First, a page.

Old Music Reaches New Generation

Carmel-by-the-Sea, CA – The Carmel Bach Festival is known for attracting world class musicians and a cultured audience. But in recent years, the Festival has reached out to a whole different group: toddlers to teens.

Youth outreach at the Carmel Bach Festival first started in 2003 when festival Dramaturge David Gordon and the late Nana Faridany had an idea. "Nana at that time was administrator of the festival. And it just occurred to us that, you know wouldn't it be great to have a kid's concert. A concert that would feature kids playing music of the 18th century. This is daunting stuff," said Gordon. That first year they added a young musicians concert, the next year a youth chorus, and then later Bach to the Future.

In the Bach to the Future youth program, children 14 years old and under explore the life and music of Bach and Handel by singing, playing games, and meeting some of festival's performers. It's the brainchild of music educator Carteena Robohm. "We need to have the children involved. We need to provide options in music for these children and getting them at a young age where they can learn to appreciate what Bach has given us in music," said Robohm.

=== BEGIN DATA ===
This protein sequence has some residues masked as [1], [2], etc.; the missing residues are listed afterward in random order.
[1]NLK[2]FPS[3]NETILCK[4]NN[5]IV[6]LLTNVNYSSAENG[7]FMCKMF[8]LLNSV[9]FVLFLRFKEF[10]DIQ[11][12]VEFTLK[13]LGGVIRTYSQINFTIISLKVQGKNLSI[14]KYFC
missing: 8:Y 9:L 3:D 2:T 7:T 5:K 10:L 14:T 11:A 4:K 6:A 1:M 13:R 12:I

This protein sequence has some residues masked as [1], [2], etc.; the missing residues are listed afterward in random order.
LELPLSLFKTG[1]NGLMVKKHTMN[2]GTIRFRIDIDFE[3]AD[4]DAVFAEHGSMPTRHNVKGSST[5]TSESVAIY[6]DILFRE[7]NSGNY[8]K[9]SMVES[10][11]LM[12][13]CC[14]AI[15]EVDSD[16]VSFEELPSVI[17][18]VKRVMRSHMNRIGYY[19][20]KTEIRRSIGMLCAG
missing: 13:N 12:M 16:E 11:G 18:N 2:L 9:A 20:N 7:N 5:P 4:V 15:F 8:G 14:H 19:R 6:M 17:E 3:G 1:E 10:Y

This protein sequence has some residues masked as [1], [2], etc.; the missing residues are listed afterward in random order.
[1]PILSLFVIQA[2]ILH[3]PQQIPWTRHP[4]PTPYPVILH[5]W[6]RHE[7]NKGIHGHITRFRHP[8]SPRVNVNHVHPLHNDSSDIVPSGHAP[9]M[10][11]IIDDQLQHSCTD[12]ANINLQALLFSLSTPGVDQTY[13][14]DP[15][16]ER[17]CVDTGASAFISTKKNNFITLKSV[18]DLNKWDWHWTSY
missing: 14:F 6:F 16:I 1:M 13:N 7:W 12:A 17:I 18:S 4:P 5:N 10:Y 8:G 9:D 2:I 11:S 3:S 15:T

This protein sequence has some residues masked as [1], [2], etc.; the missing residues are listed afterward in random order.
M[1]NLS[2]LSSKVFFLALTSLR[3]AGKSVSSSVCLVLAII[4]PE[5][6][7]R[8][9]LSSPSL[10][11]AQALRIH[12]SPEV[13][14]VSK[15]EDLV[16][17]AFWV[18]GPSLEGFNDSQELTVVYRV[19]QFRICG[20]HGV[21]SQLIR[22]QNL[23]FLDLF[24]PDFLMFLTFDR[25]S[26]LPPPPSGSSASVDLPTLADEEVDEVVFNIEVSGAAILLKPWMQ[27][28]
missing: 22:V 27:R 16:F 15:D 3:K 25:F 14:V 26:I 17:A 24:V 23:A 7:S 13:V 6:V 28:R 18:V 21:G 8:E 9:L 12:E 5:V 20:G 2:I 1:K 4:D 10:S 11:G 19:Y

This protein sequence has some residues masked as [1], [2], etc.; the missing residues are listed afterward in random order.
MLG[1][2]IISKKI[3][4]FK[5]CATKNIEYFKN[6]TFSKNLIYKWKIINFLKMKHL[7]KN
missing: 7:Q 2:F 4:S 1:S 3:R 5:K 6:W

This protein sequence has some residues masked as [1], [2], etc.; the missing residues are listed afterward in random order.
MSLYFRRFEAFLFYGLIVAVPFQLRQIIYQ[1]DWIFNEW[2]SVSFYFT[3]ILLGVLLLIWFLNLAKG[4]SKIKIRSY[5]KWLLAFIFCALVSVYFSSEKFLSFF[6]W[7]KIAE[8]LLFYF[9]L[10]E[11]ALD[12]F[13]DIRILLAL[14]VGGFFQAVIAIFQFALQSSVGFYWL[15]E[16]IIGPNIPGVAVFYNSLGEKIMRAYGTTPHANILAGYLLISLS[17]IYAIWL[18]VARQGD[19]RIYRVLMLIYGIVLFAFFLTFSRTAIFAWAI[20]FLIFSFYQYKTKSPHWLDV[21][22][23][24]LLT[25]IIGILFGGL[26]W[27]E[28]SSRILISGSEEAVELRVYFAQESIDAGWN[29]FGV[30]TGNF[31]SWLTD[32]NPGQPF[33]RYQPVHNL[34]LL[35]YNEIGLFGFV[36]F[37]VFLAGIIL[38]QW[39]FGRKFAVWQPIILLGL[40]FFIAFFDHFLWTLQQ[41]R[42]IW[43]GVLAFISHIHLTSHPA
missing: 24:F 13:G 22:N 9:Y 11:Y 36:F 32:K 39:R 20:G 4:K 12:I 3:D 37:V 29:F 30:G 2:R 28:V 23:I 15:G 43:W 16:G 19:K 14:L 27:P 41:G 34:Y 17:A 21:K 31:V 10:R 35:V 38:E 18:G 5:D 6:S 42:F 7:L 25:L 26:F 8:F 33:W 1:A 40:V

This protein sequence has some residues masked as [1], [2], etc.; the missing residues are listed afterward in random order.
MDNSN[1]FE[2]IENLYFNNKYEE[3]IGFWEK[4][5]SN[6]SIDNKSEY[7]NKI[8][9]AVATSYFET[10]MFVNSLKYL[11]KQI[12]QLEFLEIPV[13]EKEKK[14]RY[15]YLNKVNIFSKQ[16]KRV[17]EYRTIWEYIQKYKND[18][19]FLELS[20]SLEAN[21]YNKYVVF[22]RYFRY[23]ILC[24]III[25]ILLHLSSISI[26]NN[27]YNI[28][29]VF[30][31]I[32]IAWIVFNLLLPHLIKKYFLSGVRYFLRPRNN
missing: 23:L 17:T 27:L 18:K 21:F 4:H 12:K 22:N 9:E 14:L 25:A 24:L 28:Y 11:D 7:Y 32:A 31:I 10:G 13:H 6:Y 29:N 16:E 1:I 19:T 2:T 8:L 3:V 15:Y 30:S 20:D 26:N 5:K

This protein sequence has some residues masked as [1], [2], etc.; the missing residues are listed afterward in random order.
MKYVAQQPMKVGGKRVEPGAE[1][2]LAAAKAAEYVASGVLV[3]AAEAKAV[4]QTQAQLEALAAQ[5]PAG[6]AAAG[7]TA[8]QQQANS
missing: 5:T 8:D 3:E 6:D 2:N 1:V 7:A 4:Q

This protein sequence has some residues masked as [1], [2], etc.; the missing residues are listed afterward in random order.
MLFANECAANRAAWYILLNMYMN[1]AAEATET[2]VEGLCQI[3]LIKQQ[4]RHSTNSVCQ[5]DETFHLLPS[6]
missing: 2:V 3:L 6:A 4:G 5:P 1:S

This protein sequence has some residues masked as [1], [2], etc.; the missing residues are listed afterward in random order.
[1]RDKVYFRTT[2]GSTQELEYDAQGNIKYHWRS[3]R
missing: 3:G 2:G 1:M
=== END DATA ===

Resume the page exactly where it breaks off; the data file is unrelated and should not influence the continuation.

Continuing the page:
In the past eight years the Carmel Bach Festival has gone from having zero kids involved to just over the 100. "The impact is big within the festival because we all love it. We like to see the world through their eyes. And we see it reach out into the community. We're getting more and more of a positive reputation as an organization that's also creating the future instead of only looking to the past because a lot of the music we do here is old," said Gordon.

Youth Chorus Director John Koza has seen that old music inspire a new generation. "There have been several kids that have actually gone on to become music majors in college. And I don't want them all to become music majors, I want some of them to go out and become doctors and lawyers, so that they can come back and support us. If we all become musicians then we all starve. But it has made a dramatic impact on these young people's lives in appreciating art, in performing art, and being a part of this," said Koza.

Soprano Ariel Dooner successfully auditioned for the youth chorus when she was 14 years old. Back then she says she couldn't identify a Bach piece. Now 18, she loves classical music. She's about to start her sophomore year in college where she's leaning toward a degree in anthropology, but won't give up Bach. "This will always, always, always be a part of my life, always, like community choirs watch out because I'm there," said Dooner.

When the festival ends this week, the outreach won't. The Youth Chorus and Young Musicians will perform together at the Steinbeck Festival. Their performance is Sunday, August 8th at 1:15pm at the National Steinbeck Center in Salinas.

Audio Extra: How Dramaturge David Gordon Measures Success